• to extort or exact any money and/or items of value,
  • In exchange for the release of an alleged kidnapped person by posing as;
    • The kidnapper,
    • The actual individual who has detained the victim,
    • A person who aided and/or abetted the actual perpetrator, or
    • As anyone who seemingly has the power to obtain the release of a kidnap victim.

The defendant is effectively guilty of committing a type of extortion when they purposely seek to obtain money or valuables by lying about another, more grievous crime. Simple kidnapping is a felony, but aggravated kidnapping carries a potential life sentence. Not only is the defendant guilty of raising false hope about saving an alleged victim of a heinous crime, but they are illustrating that committing fraud is worth telling the lie.

Who Can Face Charges

These are just some examples that illustrate who can be charged with extortion posing as a kidnapper under PC 210. If you or someone you know can relate to any of these situations, finding a legal defense lawyer should be a priority.

Example 1:

Jonathan had a record of extortion and was following a kidnapping case in his area closely. The parents of the kidnapped victim were offering a reward for their child’s’ safe return. He posed as someone who can contact the kidnapper and negotiate. So he convinced the parents of the victim to give him part of the reward in advance so that he could negotiate the release of their loved one. As soon as they transferred the reward money, he packed his belongings into his truck and planned to leave town.

Jonathan falsely claimed he could secure the release of the kidnapped victim in exchange for part of the reward money. He did not know the kidnapper nor could he legitimately negotiate the victims’ release. He is guilty of committing extortion posing as someone who had the power to influence a kidnapped person’s freedom. He could be charged with PC 210.

Example 2:

Snyder was desperate to make some quick cash and disappear. He had a criminal record and a warrant out for his arrest. A teenager from a wealthy family had gone missing. He called the parents, claiming he aided the kidnapper in taking their child. He stated he could prevent the teen from getting hurt if the parents complied. He asked for the full reward to be transferred within the hour and their child would be left on their front doorstep before morning. The parents cooperated with his demands and transferred the money right away.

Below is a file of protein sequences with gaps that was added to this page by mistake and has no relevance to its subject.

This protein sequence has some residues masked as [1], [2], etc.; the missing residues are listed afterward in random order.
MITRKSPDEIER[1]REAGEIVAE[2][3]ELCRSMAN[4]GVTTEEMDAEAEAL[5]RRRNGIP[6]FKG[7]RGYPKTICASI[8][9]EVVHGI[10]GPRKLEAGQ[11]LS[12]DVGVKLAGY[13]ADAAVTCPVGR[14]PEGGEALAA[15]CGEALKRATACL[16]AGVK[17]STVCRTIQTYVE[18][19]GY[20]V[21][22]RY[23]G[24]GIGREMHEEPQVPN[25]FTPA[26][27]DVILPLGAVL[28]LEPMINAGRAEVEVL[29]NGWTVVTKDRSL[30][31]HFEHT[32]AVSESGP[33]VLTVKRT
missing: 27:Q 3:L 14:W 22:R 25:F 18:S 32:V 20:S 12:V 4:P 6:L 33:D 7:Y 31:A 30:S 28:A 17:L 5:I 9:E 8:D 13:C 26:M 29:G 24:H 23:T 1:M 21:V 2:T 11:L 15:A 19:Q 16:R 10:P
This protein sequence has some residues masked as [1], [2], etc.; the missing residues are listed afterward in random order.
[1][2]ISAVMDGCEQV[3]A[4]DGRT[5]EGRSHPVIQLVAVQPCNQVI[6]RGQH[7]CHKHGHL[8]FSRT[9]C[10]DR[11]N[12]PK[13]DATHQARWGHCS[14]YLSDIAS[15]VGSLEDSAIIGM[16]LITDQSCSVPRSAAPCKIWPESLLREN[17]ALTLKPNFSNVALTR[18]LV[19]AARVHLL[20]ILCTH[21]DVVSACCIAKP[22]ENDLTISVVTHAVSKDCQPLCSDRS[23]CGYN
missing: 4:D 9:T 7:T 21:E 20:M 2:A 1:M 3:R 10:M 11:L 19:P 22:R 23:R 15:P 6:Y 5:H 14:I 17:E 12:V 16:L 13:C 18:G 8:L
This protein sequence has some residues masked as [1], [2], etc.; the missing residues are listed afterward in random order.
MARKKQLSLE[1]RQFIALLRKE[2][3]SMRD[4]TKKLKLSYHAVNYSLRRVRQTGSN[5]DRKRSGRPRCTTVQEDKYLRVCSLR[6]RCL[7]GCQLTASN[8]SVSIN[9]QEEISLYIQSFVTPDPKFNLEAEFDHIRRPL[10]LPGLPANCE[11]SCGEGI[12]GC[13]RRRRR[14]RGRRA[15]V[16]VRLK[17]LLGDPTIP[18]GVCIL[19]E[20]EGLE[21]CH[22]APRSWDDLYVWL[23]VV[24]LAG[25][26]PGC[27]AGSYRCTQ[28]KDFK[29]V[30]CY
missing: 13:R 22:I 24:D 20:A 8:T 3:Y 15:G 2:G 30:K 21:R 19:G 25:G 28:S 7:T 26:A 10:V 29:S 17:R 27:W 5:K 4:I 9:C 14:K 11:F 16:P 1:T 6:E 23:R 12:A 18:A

However, that evening, their teenager came home claiming they had run-away and decided to come home when they saw the missing posters. No one ever kidnapped them. The parents reported the extortion. Snyder was charged with PC 210 for falsely claiming a child was kidnapped and lying about his involvement with the fictional kidnapper.

In this case, there was no actual kidnapping. How can Snyder face this charge if no one was ever kidnapped? As stated in California’s definition of PC 210, this statute focuses on the extortion aspect of the crime. The fact that Snyder took advantage of the parents’ worry by causing them to fear for their child’s’ safety and/or life, is an immoral and cruel act. To cause this kind of mental anguish in exchange for money is a form of aggravated extortion. Thus, even if no kidnapping took place, Snyder could still face charges for extortion by posing as someone who helped commit a kidnapping to collect money.

Example 3:

Karl watched the news closely about an 8-year-old child who had been kidnapped. He called the parents and claimed he was the kidnapper. He told them, if they placed twenty-thousand-dollars in a paper bag and left it in the dumpster outside a certain apartment building, he would return the child to the closest grocery store in their neighborhood.

When Karl arrived at the dumpster and picked up the paper bag, police officers were there to arrest him. Karl was charged with PC 210, extortion posing as a kidnapper.